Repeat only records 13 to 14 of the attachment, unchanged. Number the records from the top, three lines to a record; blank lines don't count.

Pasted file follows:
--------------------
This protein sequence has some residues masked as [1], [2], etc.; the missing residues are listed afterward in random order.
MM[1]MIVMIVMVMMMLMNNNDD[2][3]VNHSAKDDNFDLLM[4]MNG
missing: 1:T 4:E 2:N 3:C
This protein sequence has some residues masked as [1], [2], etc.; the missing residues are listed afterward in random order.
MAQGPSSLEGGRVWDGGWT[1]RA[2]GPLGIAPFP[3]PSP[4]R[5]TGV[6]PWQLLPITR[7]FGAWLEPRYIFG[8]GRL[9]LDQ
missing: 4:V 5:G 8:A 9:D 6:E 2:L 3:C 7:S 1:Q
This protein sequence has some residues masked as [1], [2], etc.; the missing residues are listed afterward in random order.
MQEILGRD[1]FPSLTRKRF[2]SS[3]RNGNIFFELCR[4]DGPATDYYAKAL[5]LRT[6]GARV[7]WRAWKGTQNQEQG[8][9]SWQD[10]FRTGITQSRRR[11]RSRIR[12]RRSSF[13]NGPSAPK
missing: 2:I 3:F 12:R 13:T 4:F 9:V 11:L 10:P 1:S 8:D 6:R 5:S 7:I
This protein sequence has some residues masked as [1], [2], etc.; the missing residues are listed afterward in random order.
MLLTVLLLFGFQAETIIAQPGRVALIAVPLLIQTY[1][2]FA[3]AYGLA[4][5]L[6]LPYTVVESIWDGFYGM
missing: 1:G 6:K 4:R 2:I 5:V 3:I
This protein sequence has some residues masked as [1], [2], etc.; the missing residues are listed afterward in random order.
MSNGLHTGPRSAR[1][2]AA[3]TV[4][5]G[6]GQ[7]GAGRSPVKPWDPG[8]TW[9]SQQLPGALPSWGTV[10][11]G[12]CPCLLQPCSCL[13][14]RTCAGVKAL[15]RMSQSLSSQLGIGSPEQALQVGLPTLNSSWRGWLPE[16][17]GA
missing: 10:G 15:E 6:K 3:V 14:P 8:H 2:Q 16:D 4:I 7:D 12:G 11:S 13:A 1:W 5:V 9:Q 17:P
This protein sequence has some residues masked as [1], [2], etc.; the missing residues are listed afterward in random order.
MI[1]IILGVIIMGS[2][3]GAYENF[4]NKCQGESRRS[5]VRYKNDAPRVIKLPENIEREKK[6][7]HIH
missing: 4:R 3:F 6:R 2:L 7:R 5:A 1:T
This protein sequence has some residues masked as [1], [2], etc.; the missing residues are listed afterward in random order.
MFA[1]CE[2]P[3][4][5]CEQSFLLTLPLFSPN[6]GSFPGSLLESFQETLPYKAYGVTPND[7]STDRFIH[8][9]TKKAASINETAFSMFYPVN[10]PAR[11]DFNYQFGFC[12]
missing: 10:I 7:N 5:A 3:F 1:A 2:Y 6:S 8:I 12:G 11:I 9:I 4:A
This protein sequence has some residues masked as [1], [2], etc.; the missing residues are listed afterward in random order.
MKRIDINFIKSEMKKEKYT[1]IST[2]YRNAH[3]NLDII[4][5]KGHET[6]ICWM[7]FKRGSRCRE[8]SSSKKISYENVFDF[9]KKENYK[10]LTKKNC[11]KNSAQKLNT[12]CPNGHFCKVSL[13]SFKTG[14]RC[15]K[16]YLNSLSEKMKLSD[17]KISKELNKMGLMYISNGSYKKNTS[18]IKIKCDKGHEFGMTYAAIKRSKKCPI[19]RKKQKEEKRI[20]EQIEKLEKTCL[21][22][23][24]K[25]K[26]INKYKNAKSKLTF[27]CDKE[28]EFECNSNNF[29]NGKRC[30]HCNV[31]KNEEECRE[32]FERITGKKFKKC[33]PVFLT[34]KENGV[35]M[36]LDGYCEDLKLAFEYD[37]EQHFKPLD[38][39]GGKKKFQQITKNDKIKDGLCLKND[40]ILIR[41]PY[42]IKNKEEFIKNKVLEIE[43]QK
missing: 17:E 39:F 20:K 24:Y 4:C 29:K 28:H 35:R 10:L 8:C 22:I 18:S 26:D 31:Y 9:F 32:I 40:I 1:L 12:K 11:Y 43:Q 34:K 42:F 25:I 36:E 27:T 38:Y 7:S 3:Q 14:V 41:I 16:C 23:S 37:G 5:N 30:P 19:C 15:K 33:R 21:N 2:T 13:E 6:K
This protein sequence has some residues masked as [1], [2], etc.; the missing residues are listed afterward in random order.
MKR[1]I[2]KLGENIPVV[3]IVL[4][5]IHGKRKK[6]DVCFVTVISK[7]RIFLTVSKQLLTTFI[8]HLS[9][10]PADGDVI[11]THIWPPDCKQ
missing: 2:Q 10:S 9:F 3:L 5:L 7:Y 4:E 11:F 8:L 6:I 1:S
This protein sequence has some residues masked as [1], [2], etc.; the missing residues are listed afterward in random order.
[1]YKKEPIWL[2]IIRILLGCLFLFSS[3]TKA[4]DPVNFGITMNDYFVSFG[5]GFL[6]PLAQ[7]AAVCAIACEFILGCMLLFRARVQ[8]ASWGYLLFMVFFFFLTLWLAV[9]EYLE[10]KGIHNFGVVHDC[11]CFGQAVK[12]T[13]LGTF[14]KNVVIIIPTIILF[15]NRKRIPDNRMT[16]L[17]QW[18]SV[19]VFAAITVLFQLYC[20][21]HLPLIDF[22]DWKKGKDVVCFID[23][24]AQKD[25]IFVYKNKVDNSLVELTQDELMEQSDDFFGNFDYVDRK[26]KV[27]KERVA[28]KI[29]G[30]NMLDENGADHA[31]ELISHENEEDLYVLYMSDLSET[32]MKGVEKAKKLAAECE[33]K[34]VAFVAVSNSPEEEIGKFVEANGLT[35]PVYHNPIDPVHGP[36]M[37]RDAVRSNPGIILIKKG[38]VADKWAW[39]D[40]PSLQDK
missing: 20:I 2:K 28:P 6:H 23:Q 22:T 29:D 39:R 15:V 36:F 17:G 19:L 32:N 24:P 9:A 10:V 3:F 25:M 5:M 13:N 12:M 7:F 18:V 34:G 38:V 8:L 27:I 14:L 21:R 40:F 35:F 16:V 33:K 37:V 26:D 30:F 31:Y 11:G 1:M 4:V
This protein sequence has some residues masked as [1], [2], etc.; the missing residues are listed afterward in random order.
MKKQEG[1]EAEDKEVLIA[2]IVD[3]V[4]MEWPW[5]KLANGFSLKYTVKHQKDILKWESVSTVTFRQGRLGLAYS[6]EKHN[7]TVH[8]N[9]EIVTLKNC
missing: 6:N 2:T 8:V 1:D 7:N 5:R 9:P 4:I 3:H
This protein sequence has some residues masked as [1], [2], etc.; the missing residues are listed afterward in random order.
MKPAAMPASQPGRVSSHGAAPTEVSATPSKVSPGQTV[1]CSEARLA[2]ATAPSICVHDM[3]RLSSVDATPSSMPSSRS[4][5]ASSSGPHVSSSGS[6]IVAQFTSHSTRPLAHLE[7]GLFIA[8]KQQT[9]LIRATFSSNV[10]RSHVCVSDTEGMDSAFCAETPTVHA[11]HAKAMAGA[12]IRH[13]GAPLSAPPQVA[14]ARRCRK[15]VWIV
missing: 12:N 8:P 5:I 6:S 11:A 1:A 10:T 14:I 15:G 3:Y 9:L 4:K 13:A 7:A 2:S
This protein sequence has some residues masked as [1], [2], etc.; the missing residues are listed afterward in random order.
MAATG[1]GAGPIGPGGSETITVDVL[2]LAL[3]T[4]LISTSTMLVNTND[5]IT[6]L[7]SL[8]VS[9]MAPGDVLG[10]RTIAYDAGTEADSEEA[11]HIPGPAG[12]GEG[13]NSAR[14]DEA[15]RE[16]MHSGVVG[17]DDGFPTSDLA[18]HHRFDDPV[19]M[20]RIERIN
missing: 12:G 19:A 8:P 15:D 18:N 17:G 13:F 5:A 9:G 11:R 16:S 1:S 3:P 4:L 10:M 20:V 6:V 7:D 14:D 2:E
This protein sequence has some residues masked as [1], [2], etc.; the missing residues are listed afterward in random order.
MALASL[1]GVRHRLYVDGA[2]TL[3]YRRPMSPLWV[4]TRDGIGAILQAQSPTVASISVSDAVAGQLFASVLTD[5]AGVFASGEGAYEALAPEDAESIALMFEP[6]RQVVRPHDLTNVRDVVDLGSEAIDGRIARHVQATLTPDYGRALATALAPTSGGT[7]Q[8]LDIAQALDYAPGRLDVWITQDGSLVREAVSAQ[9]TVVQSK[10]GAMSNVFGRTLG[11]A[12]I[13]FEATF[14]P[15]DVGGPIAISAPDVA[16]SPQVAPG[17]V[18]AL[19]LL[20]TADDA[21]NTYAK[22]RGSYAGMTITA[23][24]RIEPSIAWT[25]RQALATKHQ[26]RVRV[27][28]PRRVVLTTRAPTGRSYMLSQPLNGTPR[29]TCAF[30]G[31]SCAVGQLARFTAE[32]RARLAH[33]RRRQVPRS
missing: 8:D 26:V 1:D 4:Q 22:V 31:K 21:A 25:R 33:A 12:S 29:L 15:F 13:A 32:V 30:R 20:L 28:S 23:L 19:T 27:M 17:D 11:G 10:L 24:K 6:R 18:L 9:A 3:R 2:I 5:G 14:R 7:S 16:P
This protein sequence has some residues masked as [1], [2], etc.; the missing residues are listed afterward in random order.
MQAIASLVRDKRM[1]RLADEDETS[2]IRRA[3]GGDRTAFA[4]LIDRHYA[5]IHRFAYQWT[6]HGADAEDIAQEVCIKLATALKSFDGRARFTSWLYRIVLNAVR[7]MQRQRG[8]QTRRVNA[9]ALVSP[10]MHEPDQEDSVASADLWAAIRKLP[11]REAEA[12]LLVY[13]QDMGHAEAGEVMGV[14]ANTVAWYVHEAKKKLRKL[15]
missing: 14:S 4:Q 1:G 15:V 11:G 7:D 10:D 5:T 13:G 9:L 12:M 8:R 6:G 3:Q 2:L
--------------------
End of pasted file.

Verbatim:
This protein sequence has some residues masked as [1], [2], etc.; the missing residues are listed afterward in random order.
MAATG[1]GAGPIGPGGSETITVDVL[2]LAL[3]T[4]LISTSTMLVNTND[5]IT[6]L[7]SL[8]VS[9]MAPGDVLG[10]RTIAYDAGTEADSEEA[11]HIPGPAG[12]GEG[13]NSAR[14]DEA[15]RE[16]MHSGVVG[17]DDGFPTSDLA[18]HHRFDDPV[19]M[20]RIERIN
missing: 12:G 19:A 8:P 15:D 18:N 17:G 13:F 5:A 9:G 11:R 16:S 1:S 3:P 4:L 10:M 20:V 6:V 7:D 14:D 2:E
This protein sequence has some residues masked as [1], [2], etc.; the missing residues are listed afterward in random order.
MALASL[1]GVRHRLYVDGA[2]TL[3]YRRPMSPLWV[4]TRDGIGAILQAQSPTVASISVSDAVAGQLFASVLTD[5]AGVFASGEGAYEALAPEDAESIALMFEP[6]RQVVRPHDLTNVRDVVDLGSEAIDGRIARHVQATLTPDYGRALATALAPTSGGT[7]Q[8]LDIAQALDYAPGRLDVWITQDGSLVREAVSAQ[9]TVVQSK[10]GAMSNVFGRTLG[11]A[12]I[13]FEATF[14]P[15]DVGGPIAISAPDVA[16]SPQVAPG[17]V[18]AL[19]LL[20]TADDA[21]NTYAK[22]RGSYAGMTITA[23][24]RIEPSIAWT[25]RQALATKHQ[26]RVRV[27][28]PRRVVLTTRAPTGRSYMLSQPLNGTPR[29]TCAF[30]G[31]SCAVGQLARFTAE[32]RARLAH[33]RRRQVPRS
missing: 8:D 26:V 1:D 4:Q 22:V 31:K 21:A 25:R 33:A 12:S 29:L 15:F 13:A 32:V 30:R 20:L 28:S 23:L 19:T 27:M 17:D 11:G 10:L 24:K 6:R 18:L 9:A 3:R 2:I 5:G 14:R 7:S 16:P